(A burnt house is seen in a village near Maungdaw, in the north of Rakhine state, Myanmar, September 12, 2017. Image via asiacorrespondant).

Historically, legislation such as the Land Acquisition Act of 1894 and the The Foreign Investment Law of 1988 have laid the foundations for the Myanmar government to acquire land nationwide for public use or to further their own investments, as well as encourage investments from overseas.

Myanmar sits as China’s link between India and Beijing, and is attracting foreign investment on a grand scale. The country’s Ministry of Agriculture and Irrigation Master Plan for the agriculture sector between 2000-2031 has already allowed for the acquisition of 10 million acres of land deemed to be wasteland in order to convert it into land that better supports investment and enterprise; a lot of which has been funded by Chinese money.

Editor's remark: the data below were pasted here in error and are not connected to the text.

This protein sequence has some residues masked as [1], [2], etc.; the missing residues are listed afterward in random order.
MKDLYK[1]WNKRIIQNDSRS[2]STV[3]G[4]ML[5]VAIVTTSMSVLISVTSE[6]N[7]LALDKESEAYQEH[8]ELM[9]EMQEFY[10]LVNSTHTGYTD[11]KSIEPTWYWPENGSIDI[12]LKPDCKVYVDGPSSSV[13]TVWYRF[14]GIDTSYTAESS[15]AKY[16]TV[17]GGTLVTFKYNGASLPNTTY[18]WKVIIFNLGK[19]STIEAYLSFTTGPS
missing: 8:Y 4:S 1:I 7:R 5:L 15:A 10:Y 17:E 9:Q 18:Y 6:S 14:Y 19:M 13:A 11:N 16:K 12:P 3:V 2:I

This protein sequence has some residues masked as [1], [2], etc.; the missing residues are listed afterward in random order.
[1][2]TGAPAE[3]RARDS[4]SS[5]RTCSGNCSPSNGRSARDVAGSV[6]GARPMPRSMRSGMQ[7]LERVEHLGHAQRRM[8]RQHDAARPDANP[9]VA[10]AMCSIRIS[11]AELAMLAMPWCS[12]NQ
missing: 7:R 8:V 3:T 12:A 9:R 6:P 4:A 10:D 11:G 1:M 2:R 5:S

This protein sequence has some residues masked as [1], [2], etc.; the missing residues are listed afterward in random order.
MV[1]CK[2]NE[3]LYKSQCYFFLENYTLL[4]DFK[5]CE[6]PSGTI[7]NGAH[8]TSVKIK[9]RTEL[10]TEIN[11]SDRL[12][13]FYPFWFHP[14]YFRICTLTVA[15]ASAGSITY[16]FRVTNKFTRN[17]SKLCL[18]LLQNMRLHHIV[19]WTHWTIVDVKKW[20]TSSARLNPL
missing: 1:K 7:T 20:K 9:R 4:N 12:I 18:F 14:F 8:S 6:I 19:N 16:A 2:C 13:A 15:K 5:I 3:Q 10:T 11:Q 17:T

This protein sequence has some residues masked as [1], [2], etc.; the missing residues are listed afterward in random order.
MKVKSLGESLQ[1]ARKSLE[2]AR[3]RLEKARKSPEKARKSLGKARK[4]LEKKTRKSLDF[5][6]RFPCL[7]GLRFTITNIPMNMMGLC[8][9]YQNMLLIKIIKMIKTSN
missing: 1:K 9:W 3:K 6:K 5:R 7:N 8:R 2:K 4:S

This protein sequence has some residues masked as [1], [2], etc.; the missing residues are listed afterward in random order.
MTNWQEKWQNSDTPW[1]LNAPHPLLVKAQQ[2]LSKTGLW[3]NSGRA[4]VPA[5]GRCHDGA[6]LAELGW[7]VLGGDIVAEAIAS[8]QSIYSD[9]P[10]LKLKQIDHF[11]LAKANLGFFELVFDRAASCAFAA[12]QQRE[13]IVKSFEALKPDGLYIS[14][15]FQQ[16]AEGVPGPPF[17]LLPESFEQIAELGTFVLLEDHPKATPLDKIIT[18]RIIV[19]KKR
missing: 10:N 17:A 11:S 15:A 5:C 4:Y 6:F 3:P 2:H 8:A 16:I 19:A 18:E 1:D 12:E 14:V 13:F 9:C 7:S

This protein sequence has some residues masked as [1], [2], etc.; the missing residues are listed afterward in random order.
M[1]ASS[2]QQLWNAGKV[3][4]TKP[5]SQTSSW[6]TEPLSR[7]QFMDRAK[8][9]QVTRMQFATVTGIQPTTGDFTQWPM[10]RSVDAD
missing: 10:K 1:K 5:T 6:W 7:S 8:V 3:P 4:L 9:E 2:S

Myanmar sits as China’s link between India and Beijing, and is attracting foreign investment on a grand scale.

To speed up proceedings, in 2012 the Vacant, Fallow, Virgin Lands Management Law was enacted. This allows for businesses, citizens, or government entities to lease land deemed as ‘wasteland’ from the government for agribusiness, mining, building or other economic activities for up to 30 years.

With regard to Rakhine state, figures show that last year, the government’s allocation of land for economic development in the region was ramped from 17,000 acres in 2012 to a staggering 3 million acres in 2016. Additionally, as part of the “One Belt,One Road” project, there are plans in place to develop a $7.3billion deep-sea port at Kyaukpyu on the Rakhine coastline, as well as a $3.2billion industrial park nearby. The Chinese consortium CITIC is the largest stakeholder in both projects.